Tell us about your journey into the role of Social Affairs Editor of The West Australian?
I started at The West Australian in 2007 as a business reporter just as the global financial crisis was about to explode all over us all. It was an exciting time to be covering the stockmarket and a brilliant opportunity for a young journalist who didn’t exactly remember her Year 12 economics lessons. But, after a couple of years, I wanted to try something new that didn’t involve donning a pair of steel cap boots so I moved into the general news pages, where I covered everything from local government to planning and, eventually, social affairs. Don’t tell anyone but it’s the best gig at the paper and my aim is always to write about the issues that my friends and family will be talking about the next day.
What does a typical day in your role look like?
It’s such a cliché to say there’s no typical day in the life of a journalist… and yet here I am saying it anyway. It’s probably not true, anyway, because there are some things I do every day: I always start by catching up on news, which involves reading the daily papers, listening to morning radio and, of course, scrolling through social media on my phone. Journalists just starting out who don’t follow the news (yes, there are some) do my head in: you have to read/watch/listen to the news if you want to be a journalist. Sometimes I’ll already have an idea of what I’ll be writing about, whether it’s an opinion piece for the next day’s paper or a longer read for the weekend magazine, and sometimes I’ll be looking for inspiration. Then it’s usually a combination of doing interviews, researching stories and – my favourite bit – doing the actual writing.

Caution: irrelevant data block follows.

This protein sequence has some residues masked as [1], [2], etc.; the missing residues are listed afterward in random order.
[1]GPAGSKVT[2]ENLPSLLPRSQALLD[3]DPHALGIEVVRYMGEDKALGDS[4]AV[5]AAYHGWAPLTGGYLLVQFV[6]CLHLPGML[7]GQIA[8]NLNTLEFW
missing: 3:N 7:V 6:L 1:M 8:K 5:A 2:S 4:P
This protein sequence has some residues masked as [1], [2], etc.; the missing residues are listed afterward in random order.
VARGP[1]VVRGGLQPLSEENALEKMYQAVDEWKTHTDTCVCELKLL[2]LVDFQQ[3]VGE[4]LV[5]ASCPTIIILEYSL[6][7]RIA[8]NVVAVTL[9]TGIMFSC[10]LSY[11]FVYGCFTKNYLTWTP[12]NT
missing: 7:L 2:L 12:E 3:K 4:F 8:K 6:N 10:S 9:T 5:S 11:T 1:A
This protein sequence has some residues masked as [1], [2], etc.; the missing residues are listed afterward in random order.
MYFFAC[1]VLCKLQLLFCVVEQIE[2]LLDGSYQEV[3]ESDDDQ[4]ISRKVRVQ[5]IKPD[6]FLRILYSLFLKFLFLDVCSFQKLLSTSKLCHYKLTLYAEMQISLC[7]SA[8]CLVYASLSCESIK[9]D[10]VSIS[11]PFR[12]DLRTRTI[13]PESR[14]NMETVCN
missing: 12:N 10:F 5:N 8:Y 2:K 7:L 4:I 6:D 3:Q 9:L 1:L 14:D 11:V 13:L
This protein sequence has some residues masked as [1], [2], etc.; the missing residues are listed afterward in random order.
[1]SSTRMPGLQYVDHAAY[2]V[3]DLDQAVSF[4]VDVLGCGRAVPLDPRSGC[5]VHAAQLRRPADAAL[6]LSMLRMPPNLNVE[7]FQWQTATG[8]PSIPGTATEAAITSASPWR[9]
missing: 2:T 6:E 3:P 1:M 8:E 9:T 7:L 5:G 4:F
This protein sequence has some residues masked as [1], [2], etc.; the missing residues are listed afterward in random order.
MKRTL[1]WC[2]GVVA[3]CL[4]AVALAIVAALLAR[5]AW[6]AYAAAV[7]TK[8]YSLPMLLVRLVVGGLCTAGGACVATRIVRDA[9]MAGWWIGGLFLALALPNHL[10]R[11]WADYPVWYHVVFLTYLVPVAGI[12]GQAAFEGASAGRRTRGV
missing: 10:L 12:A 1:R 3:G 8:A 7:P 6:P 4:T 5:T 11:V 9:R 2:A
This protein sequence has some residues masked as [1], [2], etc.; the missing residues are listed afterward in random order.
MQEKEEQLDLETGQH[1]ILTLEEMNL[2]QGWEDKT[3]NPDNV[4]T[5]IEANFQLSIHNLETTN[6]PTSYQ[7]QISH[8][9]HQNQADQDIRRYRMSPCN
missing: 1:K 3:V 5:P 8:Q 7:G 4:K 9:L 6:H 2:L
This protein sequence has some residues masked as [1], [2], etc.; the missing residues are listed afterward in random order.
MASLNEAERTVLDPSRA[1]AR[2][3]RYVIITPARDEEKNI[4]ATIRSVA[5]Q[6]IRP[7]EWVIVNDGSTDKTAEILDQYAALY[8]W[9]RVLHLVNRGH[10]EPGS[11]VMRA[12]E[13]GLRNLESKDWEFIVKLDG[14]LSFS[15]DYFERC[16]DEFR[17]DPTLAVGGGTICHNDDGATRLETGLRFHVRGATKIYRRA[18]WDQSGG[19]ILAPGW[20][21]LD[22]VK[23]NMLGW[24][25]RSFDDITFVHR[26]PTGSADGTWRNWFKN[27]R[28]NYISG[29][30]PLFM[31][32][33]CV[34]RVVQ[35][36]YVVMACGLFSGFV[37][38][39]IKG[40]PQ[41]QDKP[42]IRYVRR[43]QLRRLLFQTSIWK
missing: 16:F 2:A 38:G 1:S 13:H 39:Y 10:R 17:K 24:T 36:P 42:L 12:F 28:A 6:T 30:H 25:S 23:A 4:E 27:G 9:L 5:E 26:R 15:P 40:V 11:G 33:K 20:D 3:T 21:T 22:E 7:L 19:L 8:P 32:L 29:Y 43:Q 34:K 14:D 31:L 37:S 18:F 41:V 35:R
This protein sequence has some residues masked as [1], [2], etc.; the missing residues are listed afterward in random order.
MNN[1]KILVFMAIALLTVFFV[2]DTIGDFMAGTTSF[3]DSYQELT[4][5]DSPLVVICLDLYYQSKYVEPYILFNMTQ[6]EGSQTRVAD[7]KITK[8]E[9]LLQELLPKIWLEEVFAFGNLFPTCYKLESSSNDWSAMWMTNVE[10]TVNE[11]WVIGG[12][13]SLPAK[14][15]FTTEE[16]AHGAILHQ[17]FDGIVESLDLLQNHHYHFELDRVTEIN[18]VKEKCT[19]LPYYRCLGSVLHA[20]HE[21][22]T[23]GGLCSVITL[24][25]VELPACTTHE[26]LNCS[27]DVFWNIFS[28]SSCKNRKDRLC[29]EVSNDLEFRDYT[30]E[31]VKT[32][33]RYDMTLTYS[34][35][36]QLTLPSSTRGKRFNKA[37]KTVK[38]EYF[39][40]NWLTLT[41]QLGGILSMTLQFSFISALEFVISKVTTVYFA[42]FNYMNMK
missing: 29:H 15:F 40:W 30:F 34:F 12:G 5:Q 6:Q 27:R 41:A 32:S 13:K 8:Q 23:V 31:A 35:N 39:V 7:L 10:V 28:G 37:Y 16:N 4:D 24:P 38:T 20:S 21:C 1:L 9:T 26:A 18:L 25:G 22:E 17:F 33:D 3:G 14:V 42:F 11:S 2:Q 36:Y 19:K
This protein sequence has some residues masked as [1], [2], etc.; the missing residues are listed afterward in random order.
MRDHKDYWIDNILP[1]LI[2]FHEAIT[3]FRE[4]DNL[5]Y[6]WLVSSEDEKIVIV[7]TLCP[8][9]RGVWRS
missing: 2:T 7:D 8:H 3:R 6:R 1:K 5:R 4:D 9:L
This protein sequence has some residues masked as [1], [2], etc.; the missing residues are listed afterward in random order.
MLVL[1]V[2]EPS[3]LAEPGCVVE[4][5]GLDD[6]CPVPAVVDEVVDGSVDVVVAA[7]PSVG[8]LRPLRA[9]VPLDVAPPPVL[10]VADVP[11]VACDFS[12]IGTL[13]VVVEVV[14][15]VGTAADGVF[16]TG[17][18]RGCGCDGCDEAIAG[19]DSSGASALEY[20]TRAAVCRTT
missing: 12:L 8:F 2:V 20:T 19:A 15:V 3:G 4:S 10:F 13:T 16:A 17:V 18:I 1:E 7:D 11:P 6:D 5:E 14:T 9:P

What is one of your favourite stories The West Australian has covered lately?
I’m really proud of the series The West is currently running in the lead-up to the referendum on the Voice to Parliament, which has involved sending journalists out to Indigenous communities. Platforming the voices of First Nations people doesn’t happen often enough in this country and it’s great to see. I can’t take any credit for it – I haven’t written any of the stories – but I hope readers have got as much out of it as I have.
Tell us about one of your favourite opinion pieces you’ve written for The West?
I’m still proud of a column I wrote last year with the headline “The Word Women Is Not Under Threat”, pushing back against the idea that trans people were somehow attempting to erase women’s existence. I got some lovely feedback from readers who either are trans or have trans friends and family members, saying how much they appreciated the way I’d approached it, which meant everything to me. I hope other readers felt like they learned something.
Who or what inspires you most?
This sounds like shameless pandering to readers but… it’s the readers. When readers take the time to write or call to say how something I’ve written about has affected them, or to thank me for writing about an issue close to their heart, it is a wonderful feeling. It also makes a nice change from the readers who write in to tell me how awful I am and that they hope I die in a ditch, preferably yesterday.
If you could give your younger self some advice, what would it be?
Not to be afraid to ask more experienced journos in the newsroom for help and guidance. I’ve been lucky to work with some of WA’s best journalists, both high-profile characters and quiet achievers with an enviable depth of knowledge. To shout out two of my favourite newsroom curmudgeons, The West business journalists Sean Smith and Neale Prior were a huge help in my early days at the paper. Experienced reporters are a goldmine of information and expertise and they tend to be very generous with their knowledge.